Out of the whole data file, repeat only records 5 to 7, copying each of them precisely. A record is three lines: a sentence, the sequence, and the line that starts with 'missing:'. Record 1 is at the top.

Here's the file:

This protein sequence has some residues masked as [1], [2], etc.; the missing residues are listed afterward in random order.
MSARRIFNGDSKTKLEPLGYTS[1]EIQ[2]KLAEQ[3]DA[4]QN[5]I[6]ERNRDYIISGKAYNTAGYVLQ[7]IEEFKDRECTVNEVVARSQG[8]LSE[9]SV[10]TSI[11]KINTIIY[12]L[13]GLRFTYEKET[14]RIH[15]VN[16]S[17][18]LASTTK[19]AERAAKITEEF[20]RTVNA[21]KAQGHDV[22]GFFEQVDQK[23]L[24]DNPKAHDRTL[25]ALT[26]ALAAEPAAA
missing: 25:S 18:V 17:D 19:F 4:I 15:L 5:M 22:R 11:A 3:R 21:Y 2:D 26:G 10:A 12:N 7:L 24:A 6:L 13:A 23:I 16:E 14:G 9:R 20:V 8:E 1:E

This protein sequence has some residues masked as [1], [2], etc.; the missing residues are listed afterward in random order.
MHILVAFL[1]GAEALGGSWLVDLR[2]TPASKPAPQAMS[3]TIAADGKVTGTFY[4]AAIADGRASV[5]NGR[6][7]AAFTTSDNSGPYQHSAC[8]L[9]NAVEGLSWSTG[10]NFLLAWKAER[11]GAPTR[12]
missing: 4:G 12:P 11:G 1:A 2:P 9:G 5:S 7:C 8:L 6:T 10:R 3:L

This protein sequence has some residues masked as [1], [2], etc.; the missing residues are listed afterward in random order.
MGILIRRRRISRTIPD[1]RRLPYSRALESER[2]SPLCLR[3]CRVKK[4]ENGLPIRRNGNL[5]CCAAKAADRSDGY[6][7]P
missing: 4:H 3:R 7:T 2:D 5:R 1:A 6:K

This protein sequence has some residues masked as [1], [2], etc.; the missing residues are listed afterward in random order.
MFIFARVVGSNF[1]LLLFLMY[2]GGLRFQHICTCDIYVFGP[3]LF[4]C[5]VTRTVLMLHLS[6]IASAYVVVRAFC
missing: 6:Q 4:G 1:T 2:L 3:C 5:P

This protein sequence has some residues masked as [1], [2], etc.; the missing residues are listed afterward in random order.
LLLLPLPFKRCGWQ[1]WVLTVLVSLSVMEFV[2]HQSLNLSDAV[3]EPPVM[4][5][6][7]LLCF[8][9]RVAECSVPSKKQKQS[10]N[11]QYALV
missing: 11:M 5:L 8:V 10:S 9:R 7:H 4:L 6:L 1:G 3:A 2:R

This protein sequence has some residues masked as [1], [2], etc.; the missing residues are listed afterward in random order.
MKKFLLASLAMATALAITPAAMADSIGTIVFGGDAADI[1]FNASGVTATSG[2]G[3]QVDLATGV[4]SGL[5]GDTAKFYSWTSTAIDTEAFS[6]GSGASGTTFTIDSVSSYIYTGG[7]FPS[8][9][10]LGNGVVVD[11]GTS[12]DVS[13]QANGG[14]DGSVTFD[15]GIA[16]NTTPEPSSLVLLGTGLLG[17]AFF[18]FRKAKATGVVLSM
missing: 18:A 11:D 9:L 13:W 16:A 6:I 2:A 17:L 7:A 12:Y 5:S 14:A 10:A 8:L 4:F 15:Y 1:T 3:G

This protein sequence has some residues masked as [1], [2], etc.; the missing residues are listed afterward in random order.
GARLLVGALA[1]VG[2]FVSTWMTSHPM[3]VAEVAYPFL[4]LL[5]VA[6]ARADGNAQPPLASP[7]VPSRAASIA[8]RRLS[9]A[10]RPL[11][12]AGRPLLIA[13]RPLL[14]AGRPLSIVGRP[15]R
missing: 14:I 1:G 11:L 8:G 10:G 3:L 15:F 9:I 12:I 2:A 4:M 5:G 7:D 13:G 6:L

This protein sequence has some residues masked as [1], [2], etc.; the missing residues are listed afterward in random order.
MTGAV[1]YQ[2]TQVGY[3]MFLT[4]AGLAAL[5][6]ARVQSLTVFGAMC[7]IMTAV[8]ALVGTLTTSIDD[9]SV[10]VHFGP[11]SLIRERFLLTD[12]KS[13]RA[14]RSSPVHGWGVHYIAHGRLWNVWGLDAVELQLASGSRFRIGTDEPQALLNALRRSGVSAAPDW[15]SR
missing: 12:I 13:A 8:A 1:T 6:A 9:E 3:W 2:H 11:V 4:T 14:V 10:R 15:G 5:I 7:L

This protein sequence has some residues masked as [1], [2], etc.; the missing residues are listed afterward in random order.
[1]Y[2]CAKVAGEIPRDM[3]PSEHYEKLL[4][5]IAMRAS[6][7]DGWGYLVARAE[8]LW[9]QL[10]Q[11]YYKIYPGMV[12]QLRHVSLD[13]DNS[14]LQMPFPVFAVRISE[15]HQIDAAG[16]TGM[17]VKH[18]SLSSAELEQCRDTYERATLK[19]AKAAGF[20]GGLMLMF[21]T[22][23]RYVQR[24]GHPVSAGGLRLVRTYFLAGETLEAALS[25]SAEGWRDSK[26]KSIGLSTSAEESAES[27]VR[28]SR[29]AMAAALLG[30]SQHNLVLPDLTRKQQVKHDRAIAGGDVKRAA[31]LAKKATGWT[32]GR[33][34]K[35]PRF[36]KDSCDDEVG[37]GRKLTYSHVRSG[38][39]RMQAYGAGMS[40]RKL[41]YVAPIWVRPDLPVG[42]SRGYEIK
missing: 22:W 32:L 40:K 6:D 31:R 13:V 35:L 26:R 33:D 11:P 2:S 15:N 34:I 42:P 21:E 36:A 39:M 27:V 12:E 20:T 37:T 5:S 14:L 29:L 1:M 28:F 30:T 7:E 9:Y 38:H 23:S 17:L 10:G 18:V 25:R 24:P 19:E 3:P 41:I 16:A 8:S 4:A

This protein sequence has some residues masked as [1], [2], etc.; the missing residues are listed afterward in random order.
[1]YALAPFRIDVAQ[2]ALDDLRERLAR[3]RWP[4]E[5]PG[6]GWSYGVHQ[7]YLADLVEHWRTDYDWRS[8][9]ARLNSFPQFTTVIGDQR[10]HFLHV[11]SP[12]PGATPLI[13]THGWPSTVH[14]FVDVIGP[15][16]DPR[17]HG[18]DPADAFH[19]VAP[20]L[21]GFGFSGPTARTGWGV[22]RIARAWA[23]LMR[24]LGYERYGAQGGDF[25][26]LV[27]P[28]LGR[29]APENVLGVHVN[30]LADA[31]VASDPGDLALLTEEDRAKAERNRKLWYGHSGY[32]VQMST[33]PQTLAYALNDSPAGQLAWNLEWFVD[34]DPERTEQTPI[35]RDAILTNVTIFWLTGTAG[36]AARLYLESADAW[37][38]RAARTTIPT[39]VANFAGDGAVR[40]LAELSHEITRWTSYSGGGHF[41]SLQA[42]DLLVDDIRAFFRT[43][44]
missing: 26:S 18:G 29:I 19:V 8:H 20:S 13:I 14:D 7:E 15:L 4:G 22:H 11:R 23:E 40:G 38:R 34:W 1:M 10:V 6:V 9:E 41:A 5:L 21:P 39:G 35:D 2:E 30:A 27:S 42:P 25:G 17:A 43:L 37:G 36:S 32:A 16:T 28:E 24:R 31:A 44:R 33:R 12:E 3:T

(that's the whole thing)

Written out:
This protein sequence has some residues masked as [1], [2], etc.; the missing residues are listed afterward in random order.
LLLLPLPFKRCGWQ[1]WVLTVLVSLSVMEFV[2]HQSLNLSDAV[3]EPPVM[4][5][6][7]LLCF[8][9]RVAECSVPSKKQKQS[10]N[11]QYALV
missing: 11:M 5:L 8:V 10:S 9:R 7:H 4:L 6:L 1:G 3:A 2:R

This protein sequence has some residues masked as [1], [2], etc.; the missing residues are listed afterward in random order.
MKKFLLASLAMATALAITPAAMADSIGTIVFGGDAADI[1]FNASGVTATSG[2]G[3]QVDLATGV[4]SGL[5]GDTAKFYSWTSTAIDTEAFS[6]GSGASGTTFTIDSVSSYIYTGG[7]FPS[8][9][10]LGNGVVVD[11]GTS[12]DVS[13]QANGG[14]DGSVTFD[15]GIA[16]NTTPEPSSLVLLGTGLLG[17]AFF[18]FRKAKATGVVLSM
missing: 18:A 11:D 9:L 13:W 16:A 6:I 2:A 17:L 7:A 12:Y 5:S 14:A 10:A 8:L 4:F 15:Y 1:T 3:G

This protein sequence has some residues masked as [1], [2], etc.; the missing residues are listed afterward in random order.
GARLLVGALA[1]VG[2]FVSTWMTSHPM[3]VAEVAYPFL[4]LL[5]VA[6]ARADGNAQPPLASP[7]VPSRAASIA[8]RRLS[9]A[10]RPL[11][12]AGRPLLIA[13]RPLL[14]AGRPLSIVGRP[15]R
missing: 14:I 1:G 11:L 8:G 10:G 3:L 15:F 9:I 12:I 2:A 4:M 5:G 7:D 13:G 6:L